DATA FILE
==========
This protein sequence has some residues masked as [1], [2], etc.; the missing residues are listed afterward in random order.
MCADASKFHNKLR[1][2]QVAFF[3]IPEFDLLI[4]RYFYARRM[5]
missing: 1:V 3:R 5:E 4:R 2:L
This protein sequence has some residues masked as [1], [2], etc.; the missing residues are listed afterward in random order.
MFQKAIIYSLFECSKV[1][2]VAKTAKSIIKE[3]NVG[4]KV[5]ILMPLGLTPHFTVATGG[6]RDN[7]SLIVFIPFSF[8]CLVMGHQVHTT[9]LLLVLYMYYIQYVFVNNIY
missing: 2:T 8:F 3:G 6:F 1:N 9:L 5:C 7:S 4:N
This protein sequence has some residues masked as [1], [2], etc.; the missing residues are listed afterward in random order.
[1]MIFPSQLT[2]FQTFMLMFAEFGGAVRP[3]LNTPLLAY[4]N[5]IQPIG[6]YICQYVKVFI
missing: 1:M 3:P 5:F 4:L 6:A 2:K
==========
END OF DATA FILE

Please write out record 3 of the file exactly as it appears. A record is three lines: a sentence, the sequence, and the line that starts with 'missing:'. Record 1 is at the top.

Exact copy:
This protein sequence has some residues masked as [1], [2], etc.; the missing residues are listed afterward in random order.
[1]MIFPSQLT[2]FQTFMLMFAEFGGAVRP[3]LNTPLLAY[4]N[5]IQPIG[6]YICQYVKVFI
missing: 1:M 3:P 5:F 4:L 6:A 2:K